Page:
A summary of new materials added from: 19 January 2016 – 16 February 2016
20 Sub-Saharan African Countries Still Do Not Treat Women As Equal Citizens
Published: 15 Feb 2016
By Flavia Mwangovya, Equality Now
Everyone has the right to be born with a nationality – safe, fearless and free – and secure in their human right to equally transfer, acquire, change or retain it. There is no reason why over 50 countries around the world – 20 of which are in Sub-Saharan Africa, should still have sexist nationality and citizenship laws, which largely discriminate against women, potentially putting them and their families in danger and denying them the rights, benefits and services that everyone should enjoy.
Sao Tome and Principe: Angolans in São Tome welcome local citizenship
Angola Press News Agency
Angolans resident in São Tome and Principe welcomed the decision of local authorities to grant citizenship to Portuguese-speaking Community (CPLP) nationals based in the country since the proclamation of independence in 1975.
This was expressed by Angolans living in the district of Lobata, some 13 kilometres of São Tome headquarters.
Cote d’Ivoire: Des jugements supplétifs remis à 800 enfants de N’Guessankro (Bongouanou)
Bongouanou – Le club « Union africaine Côte d’Ivoire », avec l’appui financier du Fonds canadien d’initiative locale (FCIL), a procédé, vendredi, à une remise officielle de jugements supplétifs à 800 enfants de la sous-préfecture de N’Guessankro (département de Bongouanou).
Algeria: Draft Revised Constitution ‘Implicitly’ Enshrines Right to Dual Nationality for Algerians
Algerie Presse Service
The draft revised Constitution “implicitly” enshrined the right to dual nationality for the Algerians, said Tuesday in Algiers, Adviser of President of the Republic Kamel Rezag Bara, lamenting the excessive readings about the article inherent to the limitation of access to senior posts to the holders of the Algerian nationality only.
Article 51 of the revised Constitution “implicitly enshrines the right of the Algerians to having dual nationality,” Rezag Bara told the Radio, underlining that the nationality code, dating back to the 1970s, was based on the “exclusive” character of the Algerian nationality.
Algérie: les binationaux bientôt exclus de la vie politique?
Le nouveau texte, présenté début janvier, exclut les binationaux de la vie politique algérienne. Ce week-end, le chef de cabinet de la présidence, Ahmed Ouyahia, a expliqué que si des binationaux étaient intéressés par la politique en Algérie, il n’avaient qu’à abandonner leur deuxième nationalité. Des discours qui ne passent pas.
Algeria: What does an amended constitution really change about Algeria?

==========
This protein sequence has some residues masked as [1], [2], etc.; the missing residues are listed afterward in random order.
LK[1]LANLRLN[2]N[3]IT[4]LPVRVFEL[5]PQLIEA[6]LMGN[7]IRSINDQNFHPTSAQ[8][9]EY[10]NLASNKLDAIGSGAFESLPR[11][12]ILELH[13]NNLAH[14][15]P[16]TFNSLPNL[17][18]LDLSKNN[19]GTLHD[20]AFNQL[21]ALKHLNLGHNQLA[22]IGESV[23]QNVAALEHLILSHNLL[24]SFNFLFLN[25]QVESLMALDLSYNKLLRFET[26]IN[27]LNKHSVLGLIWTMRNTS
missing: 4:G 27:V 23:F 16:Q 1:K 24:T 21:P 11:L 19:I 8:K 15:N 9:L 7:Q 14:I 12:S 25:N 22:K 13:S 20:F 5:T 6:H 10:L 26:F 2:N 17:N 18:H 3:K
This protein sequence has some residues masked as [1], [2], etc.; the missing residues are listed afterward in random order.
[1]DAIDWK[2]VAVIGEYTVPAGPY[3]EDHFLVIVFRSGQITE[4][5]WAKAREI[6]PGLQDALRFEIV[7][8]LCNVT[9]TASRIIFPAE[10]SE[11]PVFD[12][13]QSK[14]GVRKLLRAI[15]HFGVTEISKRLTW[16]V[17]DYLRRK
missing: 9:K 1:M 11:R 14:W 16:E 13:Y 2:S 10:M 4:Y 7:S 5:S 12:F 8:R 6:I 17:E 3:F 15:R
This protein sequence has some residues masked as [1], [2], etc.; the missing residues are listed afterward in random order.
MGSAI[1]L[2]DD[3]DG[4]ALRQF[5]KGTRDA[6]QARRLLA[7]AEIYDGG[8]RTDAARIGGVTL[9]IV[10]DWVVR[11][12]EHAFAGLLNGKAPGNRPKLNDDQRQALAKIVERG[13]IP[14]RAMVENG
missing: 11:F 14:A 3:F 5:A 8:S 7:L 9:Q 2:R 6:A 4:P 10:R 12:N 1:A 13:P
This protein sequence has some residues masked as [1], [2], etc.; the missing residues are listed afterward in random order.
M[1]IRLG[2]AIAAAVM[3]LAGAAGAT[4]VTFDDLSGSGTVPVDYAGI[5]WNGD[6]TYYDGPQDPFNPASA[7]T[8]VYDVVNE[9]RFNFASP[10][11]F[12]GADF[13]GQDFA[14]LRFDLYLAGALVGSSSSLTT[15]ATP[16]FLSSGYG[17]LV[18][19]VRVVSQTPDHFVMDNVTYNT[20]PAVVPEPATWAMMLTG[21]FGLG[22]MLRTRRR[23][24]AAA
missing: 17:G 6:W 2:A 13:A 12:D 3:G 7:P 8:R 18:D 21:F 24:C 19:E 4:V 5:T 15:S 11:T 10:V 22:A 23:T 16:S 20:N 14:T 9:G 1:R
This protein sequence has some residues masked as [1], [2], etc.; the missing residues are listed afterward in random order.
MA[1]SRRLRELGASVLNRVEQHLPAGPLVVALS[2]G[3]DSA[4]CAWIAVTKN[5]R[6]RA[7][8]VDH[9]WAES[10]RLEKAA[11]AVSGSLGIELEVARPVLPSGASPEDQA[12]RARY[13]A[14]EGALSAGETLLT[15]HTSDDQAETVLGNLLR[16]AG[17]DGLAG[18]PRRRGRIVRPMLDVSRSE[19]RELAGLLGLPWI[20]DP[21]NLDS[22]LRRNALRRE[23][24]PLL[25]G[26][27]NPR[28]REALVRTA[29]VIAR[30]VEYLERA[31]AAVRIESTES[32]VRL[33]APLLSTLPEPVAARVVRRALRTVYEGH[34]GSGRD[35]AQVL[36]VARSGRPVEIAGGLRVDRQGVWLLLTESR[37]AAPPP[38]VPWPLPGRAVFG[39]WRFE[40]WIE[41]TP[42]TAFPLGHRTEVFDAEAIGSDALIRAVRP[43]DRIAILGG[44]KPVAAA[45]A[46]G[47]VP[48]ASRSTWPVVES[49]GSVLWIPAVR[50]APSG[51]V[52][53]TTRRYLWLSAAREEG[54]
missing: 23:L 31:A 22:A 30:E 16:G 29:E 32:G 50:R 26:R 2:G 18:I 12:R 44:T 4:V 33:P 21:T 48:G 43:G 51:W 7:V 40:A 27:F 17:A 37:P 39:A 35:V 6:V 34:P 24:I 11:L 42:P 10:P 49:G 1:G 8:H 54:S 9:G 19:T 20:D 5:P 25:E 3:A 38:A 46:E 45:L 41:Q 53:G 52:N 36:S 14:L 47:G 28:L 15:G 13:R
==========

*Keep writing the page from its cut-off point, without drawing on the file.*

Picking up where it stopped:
The Washington Post
The Arab Spring came and went with little notice in Algeria. To be sure, all the conditions extant in those Arab countries that underwent violence-induced regime change – political oppression, social alienation, economic marginalization, cultural disillusionment – were equally present in Algeria. These accumulated grievances found expression in nationwide protests and large-scale mobilization of cross sections of Algerian social groups. Yet each and every one of the civil uprisings were effectively contained through a combination of coercive force and sociopolitical incentives intended to pacify immediate demands.
Cameroon: 10,000 Refugees for Biometric Registration
Some 10,000 refugees from 25 countries in the Littoral Region will soon have new identification documents, including Refugee Identity Cards and Attestations, thanks to biometric registration. Given the current state of insecurity in the northern part of the country, the United Nation High Commission for Refugees, UNHCR, thought it wise to put in place a viable and efficient identification system.
Senegal & Tanzania: The State We’re In: Ending Sexism In Nationality Laws
Home is where you belong, where you feel connected. Imagine then what it is like to be born without a nationality or to be denied the citizenship of your mother, or, at times, your father, because of discrimination in the law. Imagine the daily struggle to get access to education, health, jobs, voting, a driving licence and other human rights, benefits and services that most citizens take for granted. Unfortunately, this is the reality for countless women and their families, despite repeated commitments by governments to ensure women’s equality by repealing or changing discriminatory laws.
Ghana: UNHCR Ghana to mark first anniversary of Abidjan Declaration
The United Nations High Commissioner for Refugees (UNHCR) Ghana will from February 15 to March 12, organise a series of activities to mark the first anniversary of the “Abidjan Ministerial Declaration” on the eradication of statelessness.